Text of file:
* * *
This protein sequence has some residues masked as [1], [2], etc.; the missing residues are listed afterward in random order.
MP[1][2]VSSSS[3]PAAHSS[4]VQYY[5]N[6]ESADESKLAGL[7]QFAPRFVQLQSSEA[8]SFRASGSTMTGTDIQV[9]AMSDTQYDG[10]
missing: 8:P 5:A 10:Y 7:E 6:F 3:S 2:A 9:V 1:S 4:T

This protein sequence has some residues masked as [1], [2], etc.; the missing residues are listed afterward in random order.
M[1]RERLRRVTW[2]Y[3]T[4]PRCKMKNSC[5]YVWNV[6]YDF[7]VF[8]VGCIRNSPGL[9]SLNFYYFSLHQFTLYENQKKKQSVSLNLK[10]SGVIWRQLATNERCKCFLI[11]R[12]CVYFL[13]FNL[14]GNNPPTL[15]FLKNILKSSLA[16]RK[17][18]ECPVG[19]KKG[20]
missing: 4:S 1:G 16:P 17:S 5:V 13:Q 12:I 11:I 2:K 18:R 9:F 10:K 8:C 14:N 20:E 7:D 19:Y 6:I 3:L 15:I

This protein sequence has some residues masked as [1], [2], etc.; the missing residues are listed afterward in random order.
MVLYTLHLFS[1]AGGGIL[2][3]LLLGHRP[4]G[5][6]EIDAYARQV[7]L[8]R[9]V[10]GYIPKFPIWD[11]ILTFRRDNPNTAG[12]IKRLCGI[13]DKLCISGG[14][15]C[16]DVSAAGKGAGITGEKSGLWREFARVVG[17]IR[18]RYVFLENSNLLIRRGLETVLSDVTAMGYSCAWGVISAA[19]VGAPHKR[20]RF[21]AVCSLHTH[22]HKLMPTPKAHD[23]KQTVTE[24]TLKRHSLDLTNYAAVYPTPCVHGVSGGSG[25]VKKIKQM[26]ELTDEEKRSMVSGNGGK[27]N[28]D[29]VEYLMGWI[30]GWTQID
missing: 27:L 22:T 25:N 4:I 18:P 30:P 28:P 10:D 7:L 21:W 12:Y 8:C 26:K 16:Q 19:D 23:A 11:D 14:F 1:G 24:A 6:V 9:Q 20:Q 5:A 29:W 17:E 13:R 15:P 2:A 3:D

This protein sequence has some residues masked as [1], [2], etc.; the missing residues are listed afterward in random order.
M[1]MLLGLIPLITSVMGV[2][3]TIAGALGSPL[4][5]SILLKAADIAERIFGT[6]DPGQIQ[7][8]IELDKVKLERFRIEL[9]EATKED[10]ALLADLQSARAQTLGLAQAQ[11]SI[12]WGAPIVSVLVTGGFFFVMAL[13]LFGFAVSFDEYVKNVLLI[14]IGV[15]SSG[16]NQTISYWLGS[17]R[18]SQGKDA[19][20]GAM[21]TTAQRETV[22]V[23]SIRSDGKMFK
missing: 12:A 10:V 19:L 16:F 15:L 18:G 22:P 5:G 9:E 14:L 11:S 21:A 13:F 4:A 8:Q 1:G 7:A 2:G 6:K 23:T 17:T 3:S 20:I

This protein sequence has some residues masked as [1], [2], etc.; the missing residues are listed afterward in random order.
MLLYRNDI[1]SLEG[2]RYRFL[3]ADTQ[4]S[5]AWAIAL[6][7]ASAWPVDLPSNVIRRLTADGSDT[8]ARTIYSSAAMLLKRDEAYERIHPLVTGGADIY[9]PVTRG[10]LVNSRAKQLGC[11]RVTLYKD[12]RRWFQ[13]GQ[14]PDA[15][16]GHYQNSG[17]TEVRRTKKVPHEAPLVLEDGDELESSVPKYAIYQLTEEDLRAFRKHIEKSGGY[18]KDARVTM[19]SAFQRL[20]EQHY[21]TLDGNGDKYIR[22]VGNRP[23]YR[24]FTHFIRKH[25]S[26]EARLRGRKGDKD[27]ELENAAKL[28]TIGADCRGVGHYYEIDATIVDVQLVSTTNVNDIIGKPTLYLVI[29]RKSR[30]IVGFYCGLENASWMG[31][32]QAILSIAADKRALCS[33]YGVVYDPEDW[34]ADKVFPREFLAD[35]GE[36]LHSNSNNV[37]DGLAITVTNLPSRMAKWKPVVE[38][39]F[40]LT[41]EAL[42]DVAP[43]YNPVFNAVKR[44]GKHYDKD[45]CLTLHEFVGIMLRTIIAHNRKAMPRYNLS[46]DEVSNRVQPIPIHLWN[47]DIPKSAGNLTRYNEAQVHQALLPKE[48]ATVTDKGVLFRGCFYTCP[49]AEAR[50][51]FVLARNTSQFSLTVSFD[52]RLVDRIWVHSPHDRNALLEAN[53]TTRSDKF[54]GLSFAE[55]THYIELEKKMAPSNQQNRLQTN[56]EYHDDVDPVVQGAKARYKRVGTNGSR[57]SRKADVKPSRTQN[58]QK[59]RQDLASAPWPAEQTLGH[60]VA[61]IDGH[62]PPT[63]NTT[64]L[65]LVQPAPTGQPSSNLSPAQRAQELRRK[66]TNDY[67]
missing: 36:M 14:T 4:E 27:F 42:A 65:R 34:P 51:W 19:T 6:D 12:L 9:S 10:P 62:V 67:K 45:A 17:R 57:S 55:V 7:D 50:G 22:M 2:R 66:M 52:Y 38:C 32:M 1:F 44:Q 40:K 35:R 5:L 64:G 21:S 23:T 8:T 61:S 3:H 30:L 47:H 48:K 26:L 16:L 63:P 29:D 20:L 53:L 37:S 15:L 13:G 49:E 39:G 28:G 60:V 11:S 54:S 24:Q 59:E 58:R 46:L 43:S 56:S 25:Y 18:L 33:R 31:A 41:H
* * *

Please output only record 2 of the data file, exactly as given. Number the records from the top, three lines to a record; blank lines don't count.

This protein sequence has some residues masked as [1], [2], etc.; the missing residues are listed afterward in random order.
M[1]RERLRRVTW[2]Y[3]T[4]PRCKMKNSC[5]YVWNV[6]YDF[7]VF[8]VGCIRNSPGL[9]SLNFYYFSLHQFTLYENQKKKQSVSLNLK[10]SGVIWRQLATNERCKCFLI[11]R[12]CVYFL[13]FNL[14]GNNPPTL[15]FLKNILKSSLA[16]RK[17][18]ECPVG[19]KKG[20]
missing: 4:S 1:G 16:P 17:S 5:V 13:Q 12:I 11:I 2:K 18:R 9:F 10:K 8:C 14:N 20:E 7:D 19:Y 6:I 3:L 15:I